Four years ago, Oxnard Councilwoman Carmen Ramirez stood among the crowd near the U.S. Capitol as Barack Obama was sworn in as the nation's 44th president. A tree blocked her view but it hardly dimmed her excitement.
"What I could see were millions of people in front of me and behind me and around me," Ramirez said. "We looked down from the Capitol toward the mall ... you could literally see steam rising from all the humanity that was there. It was really exciting."
Four years later, she returned to Washington, D.C., for Obama's second inauguration. "I wanted to be here and participate in this historic event," Ramirez said after arriving late last week.
For his oath of office Monday, Obama used a Bible that belonged to the Rev. Martin Luther King Jr. It was a move that marks what some say is an inextricable tie between the nation's first black president and the slain civil rights leader.
"Had there not been a Martin Luther King Jr., there could not have been a President Obama," said Bishop Broderick Huggins of St. Paul Baptist Church in Oxnard, Ventura County's oldest black church.
Saying he doesn't believe in accidents, Huggins called it divine providence that the inauguration fell on Martin Luther King Day.
But four years after Obama took office, Ventura County leaders and others have mixed opinions on whether people's views on race have changed.
"It was and continues to be a very historic moment," Ramirez said of Obama's elections. "I'm hoping we put some of our sad history behind us. I know we haven't totally and we have a long way to go.
"This kind of situation our country and the world has been through, of racial discrimination and prejudice, just doesn't go away overnight," said Ramirez, who spent years as a public-interest lawyer representing low-income and Spanish-speaking clients. "It doesn't go away with one event like an election or a Brown vs. Board of Education case or anything like that. It takes a while for the poison to get out of our system."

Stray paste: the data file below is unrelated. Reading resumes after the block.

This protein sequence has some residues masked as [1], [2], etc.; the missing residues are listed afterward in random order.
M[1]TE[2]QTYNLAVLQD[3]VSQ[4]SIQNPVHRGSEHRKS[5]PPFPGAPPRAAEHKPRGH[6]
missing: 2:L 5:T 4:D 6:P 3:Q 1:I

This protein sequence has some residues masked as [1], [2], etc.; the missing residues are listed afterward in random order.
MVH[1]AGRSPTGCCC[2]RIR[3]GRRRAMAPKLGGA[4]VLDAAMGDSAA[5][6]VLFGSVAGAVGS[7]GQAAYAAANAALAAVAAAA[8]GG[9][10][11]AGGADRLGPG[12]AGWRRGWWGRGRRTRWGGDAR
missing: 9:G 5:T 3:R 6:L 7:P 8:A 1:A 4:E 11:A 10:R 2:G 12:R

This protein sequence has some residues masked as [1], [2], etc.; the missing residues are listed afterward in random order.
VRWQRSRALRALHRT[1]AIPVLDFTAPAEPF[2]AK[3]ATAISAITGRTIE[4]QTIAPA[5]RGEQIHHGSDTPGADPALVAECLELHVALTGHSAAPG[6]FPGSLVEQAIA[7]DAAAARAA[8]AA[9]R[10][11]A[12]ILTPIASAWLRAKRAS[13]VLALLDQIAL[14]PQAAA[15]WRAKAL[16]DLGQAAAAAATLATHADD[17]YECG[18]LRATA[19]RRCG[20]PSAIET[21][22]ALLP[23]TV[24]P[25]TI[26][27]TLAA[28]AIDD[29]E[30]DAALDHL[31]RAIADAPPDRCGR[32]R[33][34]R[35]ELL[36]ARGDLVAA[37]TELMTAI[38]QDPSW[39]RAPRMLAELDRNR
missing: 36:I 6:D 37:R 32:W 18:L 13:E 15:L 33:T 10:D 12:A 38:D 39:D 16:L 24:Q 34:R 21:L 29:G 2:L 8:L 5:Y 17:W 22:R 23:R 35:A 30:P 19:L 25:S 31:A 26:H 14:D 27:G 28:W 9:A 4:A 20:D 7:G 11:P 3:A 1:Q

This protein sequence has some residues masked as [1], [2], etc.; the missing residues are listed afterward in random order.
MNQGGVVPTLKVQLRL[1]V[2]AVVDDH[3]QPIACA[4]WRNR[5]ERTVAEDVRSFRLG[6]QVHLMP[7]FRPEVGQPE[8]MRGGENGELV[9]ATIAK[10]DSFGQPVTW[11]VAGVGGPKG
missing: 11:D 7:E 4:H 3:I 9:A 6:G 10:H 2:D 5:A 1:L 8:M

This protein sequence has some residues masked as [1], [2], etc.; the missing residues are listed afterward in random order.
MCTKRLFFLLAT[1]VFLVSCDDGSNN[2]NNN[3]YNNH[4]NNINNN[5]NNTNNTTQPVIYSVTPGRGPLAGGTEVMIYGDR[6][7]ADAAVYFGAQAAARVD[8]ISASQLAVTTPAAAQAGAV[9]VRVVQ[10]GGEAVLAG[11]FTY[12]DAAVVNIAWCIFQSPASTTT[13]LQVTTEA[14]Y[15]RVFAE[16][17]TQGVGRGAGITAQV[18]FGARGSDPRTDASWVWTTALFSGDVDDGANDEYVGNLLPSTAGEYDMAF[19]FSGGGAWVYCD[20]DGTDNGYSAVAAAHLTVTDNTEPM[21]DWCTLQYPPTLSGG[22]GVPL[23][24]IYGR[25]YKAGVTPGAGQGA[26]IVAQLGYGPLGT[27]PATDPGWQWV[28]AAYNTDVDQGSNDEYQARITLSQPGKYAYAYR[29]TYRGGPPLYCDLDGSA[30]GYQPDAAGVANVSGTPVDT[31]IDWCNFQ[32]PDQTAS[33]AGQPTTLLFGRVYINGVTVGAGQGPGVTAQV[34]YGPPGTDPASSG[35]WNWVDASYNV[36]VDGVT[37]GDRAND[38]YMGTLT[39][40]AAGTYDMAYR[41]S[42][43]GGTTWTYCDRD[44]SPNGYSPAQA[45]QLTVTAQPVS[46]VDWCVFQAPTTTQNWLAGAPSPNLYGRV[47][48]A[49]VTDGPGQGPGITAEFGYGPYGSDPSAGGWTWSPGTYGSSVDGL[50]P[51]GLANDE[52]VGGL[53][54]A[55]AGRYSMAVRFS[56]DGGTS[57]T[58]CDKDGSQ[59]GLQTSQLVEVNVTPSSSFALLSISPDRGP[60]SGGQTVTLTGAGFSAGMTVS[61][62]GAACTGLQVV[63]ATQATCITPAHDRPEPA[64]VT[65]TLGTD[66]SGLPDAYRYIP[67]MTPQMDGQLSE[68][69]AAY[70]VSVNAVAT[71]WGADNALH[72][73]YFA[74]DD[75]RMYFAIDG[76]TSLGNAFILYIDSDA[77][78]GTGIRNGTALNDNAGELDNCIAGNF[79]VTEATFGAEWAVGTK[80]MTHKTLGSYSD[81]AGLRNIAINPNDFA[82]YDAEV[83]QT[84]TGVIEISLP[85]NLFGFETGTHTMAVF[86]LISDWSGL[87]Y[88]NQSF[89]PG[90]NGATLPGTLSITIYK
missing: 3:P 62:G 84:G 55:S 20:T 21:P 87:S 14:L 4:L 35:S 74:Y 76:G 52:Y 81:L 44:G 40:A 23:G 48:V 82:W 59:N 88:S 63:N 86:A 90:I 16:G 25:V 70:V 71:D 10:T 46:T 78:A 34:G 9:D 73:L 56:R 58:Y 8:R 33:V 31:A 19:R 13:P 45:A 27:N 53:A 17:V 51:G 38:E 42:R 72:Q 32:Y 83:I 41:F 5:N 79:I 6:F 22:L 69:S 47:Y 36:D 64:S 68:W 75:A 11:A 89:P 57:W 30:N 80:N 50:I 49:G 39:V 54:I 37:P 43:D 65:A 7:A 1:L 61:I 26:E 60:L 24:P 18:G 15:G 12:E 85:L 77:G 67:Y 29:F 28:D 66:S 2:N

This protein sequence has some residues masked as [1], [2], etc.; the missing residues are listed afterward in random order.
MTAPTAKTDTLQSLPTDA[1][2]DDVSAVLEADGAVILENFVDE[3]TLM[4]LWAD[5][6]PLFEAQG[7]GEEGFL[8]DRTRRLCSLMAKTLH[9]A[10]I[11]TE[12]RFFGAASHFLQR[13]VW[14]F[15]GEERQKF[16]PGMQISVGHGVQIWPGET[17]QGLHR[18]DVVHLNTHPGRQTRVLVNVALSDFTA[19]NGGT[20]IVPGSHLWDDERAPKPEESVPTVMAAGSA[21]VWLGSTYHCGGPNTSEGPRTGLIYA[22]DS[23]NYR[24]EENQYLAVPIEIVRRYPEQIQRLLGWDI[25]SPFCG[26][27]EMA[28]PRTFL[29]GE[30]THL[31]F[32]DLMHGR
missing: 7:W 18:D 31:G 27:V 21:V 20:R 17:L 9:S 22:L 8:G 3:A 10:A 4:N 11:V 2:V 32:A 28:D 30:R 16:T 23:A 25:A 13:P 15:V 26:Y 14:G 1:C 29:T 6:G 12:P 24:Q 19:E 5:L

LaRita Montgomery, chairwoman of the Martin Luther King Jr. Committee of Ventura County, had tears in her eyes and a feeling of excitement and hope that the world had changed as she watched Obama's 2009 inauguration.
She wanted to see more change happen in the years since — "more togetherness," she said.
She still hopes that will happen. "We're still getting there," Montgomery said. "We are overcoming. We haven't overcome, but we are overcoming."
Symbolically, Obama's presidency has been good for minorities in this country, said Gregory Freeland, a political science professor at California Lutheran University in Thousand Oaks.
"It's good for us to see a person of color in a leadership position," said Freeland, who grew up in North Carolina and got involved in civil rights marches and protests as a high school student. "I think it gives us a little bit more confidence in ourselves and a little bit more confidence in what we accomplish as minorities in this country."
But some Americans seem to have ratcheted up their dislike of minorities, fighting Obama at every turn, Freeland said. It has the appearance of more than just a difference in political positions, he said.
With Obama's re-election, he thinks that could change. "I think there might be a little bit more dialogue between opposing forces," said Freeland, a keynote speaker at a Martin Luther King Jr. event Monday in Oxnard.
"I think he is more empowered. And I think his opponents feel that whatever they were trying to do to prevent him from being re-elected hasn't worked, so they might sit down at the table."
Herb Gooch, another CLU political science professor, said he thinks Obama's re-election "shows and confirms that the country is much more ready for and accepting of a black individual" as president.
Race relations, however, still have a long way to go, Huggins said. "I've seen a sharp decline on one end and a wonderful incline on the other end," he said of the past four years.
While he thinks some people are more racist, others have found the nation's first black president as affirming, and still others have changed their views on race.
"President Obama's election has been healthy for this country and will continue to be," Huggins said. "Those who may have racist tendencies have learned ... that some of their worst fears never became reality."
The Associated Press contributed to this report.